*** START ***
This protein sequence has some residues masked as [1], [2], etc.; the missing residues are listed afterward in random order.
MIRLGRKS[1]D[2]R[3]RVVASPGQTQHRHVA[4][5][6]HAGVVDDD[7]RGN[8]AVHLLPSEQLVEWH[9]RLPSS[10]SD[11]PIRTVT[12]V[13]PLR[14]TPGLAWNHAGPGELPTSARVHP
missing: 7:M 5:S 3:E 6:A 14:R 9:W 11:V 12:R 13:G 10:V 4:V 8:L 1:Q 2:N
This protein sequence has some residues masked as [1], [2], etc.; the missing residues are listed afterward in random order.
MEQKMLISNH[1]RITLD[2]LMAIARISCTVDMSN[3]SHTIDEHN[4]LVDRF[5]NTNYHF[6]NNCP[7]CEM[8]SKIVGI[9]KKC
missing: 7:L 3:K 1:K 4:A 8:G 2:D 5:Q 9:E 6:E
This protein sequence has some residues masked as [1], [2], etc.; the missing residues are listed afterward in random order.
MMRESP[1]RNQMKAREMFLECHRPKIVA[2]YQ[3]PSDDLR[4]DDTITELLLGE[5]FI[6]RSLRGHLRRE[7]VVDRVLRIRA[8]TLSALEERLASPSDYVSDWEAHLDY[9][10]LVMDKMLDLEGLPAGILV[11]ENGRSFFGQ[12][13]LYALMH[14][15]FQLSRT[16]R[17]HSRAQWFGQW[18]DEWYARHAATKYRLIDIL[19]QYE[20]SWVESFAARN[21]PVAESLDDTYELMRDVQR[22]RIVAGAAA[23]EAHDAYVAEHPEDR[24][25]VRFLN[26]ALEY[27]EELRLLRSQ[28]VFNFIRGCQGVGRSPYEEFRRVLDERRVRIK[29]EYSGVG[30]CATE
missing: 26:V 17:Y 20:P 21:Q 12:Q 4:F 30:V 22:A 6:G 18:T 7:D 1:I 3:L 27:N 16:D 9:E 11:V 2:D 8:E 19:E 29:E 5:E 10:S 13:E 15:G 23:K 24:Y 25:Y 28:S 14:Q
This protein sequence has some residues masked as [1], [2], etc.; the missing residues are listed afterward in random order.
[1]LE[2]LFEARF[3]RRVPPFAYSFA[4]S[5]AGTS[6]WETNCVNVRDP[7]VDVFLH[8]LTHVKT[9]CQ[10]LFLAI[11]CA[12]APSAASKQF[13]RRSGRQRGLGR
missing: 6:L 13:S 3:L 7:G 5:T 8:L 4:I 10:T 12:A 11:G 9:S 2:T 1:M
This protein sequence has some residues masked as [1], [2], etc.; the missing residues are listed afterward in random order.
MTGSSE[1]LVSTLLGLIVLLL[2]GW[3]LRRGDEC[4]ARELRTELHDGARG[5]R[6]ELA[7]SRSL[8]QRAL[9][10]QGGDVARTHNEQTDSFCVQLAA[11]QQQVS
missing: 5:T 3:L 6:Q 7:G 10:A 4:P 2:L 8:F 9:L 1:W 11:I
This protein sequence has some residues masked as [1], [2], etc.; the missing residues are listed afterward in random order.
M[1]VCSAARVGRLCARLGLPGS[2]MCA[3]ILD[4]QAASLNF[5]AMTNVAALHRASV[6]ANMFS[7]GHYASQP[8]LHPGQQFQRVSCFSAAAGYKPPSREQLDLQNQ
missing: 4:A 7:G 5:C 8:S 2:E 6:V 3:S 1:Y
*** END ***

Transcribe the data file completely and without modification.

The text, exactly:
This protein sequence has some residues masked as [1], [2], etc.; the missing residues are listed afterward in random order.
MIRLGRKS[1]D[2]R[3]RVVASPGQTQHRHVA[4][5][6]HAGVVDDD[7]RGN[8]AVHLLPSEQLVEWH[9]RLPSS[10]SD[11]PIRTVT[12]V[13]PLR[14]TPGLAWNHAGPGELPTSARVHP
missing: 7:M 5:S 3:E 6:A 14:R 9:W 11:V 12:R 13:G 10:V 4:V 8:L 1:Q 2:N
This protein sequence has some residues masked as [1], [2], etc.; the missing residues are listed afterward in random order.
MEQKMLISNH[1]RITLD[2]LMAIARISCTVDMSN[3]SHTIDEHN[4]LVDRF[5]NTNYHF[6]NNCP[7]CEM[8]SKIVGI[9]KKC
missing: 7:L 3:K 1:K 4:A 8:G 2:D 5:Q 9:E 6:E
This protein sequence has some residues masked as [1], [2], etc.; the missing residues are listed afterward in random order.
MMRESP[1]RNQMKAREMFLECHRPKIVA[2]YQ[3]PSDDLR[4]DDTITELLLGE[5]FI[6]RSLRGHLRRE[7]VVDRVLRIRA[8]TLSALEERLASPSDYVSDWEAHLDY[9][10]LVMDKMLDLEGLPAGILV[11]ENGRSFFGQ[12][13]LYALMH[14][15]FQLSRT[16]R[17]HSRAQWFGQW[18]DEWYARHAATKYRLIDIL[19]QYE[20]SWVESFAARN[21]PVAESLDDTYELMRDVQR[22]RIVAGAAA[23]EAHDAYVAEHPEDR[24][25]VRFLN[26]ALEY[27]EELRLLRSQ[28]VFNFIRGCQGVGRSPYEEFRRVLDERRVRIK[29]EYSGVG[30]CATE
missing: 26:V 17:Y 20:P 21:Q 12:Q 4:F 30:V 22:A 6:G 18:T 7:D 1:I 3:L 27:N 16:D 9:E 11:V 2:D 8:E 19:E 29:E 5:E 10:S 13:E 15:G 23:K 24:Y 25:Y 28:S 14:Q
This protein sequence has some residues masked as [1], [2], etc.; the missing residues are listed afterward in random order.
[1]LE[2]LFEARF[3]RRVPPFAYSFA[4]S[5]AGTS[6]WETNCVNVRDP[7]VDVFLH[8]LTHVKT[9]CQ[10]LFLAI[11]CA[12]APSAASKQF[13]RRSGRQRGLGR
missing: 6:L 13:S 3:L 7:G 5:T 8:L 4:I 10:T 12:A 11:G 9:S 2:T 1:M
This protein sequence has some residues masked as [1], [2], etc.; the missing residues are listed afterward in random order.
MTGSSE[1]LVSTLLGLIVLLL[2]GW[3]LRRGDEC[4]ARELRTELHDGARG[5]R[6]ELA[7]SRSL[8]QRAL[9][10]QGGDVARTHNEQTDSFCVQLAA[11]QQQVS
missing: 5:T 3:L 6:Q 7:G 10:A 4:P 2:L 8:F 9:L 1:W 11:I
This protein sequence has some residues masked as [1], [2], etc.; the missing residues are listed afterward in random order.
M[1]VCSAARVGRLCARLGLPGS[2]MCA[3]ILD[4]QAASLNF[5]AMTNVAALHRASV[6]ANMFS[7]GHYASQP[8]LHPGQQFQRVSCFSAAAGYKPPSREQLDLQNQ
missing: 4:A 7:G 5:C 8:S 2:E 6:V 3:S 1:Y